The old were middle-aged, the elderly were in their prime, then, thirty years since, when yon royal George was still fighting the dragon. As for you, my pretty lass, with your saucy hat and golden tresses tumbled in your net, and you, my spruce young gentleman in your mandarin's cap (the young folks at the country-place where I am staying are so attired), your parents were unknown to each other, and wore short frocks and short jackets, at the date of this five-shilling piece. Only to-day I met a dog-cart crammed with children—children with moustaches and mandarin caps—children with saucy hats and hair-nets—children in short frocks and knickerbockers (surely the prettiest boy's dress that has appeared these hundred years)—children from twenty years of age to six; and father, with mother by his side, driving in front—and on father's countenance I saw that very laugh which I remember perfectly in the time when this crown-piece was coined—in HIS time, in King George's time, when we were school-boys seated on the same form. The smile was just as broad, as bright, as jolly, as I remember it in the past—unforgotten, though not seen or thought of, for how many decades of years, and quite and instantly familiar, though so long out of sight.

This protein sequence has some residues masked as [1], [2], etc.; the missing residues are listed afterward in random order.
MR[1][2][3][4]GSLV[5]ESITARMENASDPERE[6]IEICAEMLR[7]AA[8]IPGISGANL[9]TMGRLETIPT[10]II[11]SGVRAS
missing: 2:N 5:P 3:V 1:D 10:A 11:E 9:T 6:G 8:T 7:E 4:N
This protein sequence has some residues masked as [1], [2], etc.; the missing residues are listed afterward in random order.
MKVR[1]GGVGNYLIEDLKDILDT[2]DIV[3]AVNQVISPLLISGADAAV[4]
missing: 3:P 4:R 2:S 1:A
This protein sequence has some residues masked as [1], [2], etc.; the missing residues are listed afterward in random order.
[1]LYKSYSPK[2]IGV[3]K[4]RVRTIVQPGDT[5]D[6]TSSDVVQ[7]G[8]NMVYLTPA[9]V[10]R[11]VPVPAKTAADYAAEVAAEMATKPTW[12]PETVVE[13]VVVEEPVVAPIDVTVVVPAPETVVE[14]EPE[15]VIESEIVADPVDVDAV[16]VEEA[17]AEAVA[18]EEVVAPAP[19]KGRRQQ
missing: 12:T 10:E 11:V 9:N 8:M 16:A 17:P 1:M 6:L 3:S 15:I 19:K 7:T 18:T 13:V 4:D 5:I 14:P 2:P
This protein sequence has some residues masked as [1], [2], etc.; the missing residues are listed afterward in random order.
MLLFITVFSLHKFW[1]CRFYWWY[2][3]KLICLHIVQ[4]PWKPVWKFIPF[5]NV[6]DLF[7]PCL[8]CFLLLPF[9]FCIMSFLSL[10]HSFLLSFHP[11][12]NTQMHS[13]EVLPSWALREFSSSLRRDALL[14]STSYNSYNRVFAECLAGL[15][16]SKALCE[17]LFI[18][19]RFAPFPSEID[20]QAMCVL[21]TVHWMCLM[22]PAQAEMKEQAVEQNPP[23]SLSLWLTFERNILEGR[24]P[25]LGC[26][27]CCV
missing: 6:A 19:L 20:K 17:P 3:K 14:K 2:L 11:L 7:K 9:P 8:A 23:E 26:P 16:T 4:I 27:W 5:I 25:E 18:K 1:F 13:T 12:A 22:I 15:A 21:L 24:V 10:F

Any contemporary of that coin who takes it up and reads the inscription round the laurelled head, “Georgius IV. Britanniarum Rex. Fid. Def. 1823,” if he will but look steadily enough at the round, and utter the proper incantation, I dare say may conjure back his life there. Look well, my elderly friend, and tell me what you see? First, I see a Sultan, with hair, beautiful hair, and a crown of laurels round his head, and his name is Georgius Rex. Fid. Def., and so on. Now the Sultan has disappeared; and what is that I see? A boy,—a boy in a jacket. He is at a desk; he has great books before him, Latin and Greek books and dictionaries. Yes, but behind the great books, which he pretends to read, is a little one, with pictures, which he is really reading. It is—yes, I can read now—it is the “Heart of Mid Lothian,” by the author of “Waverley”—or, no, it is “Life in London, or the Adventures of Corinthian Tom, Jeremiah Hawthorn, and their friend Bob Logic,” by Pierce Egan; and it has pictures—oh! such funny pictures! As he reads, there comes behind the boy, a man, a dervish, in a black gown, like a woman, and a black square cap, and he has a book in each hand, and he seizes the boy who is reading the picture-book, and lays his head upon one of his books, and smacks it with the other. The boy makes faces, and so that picture disappears.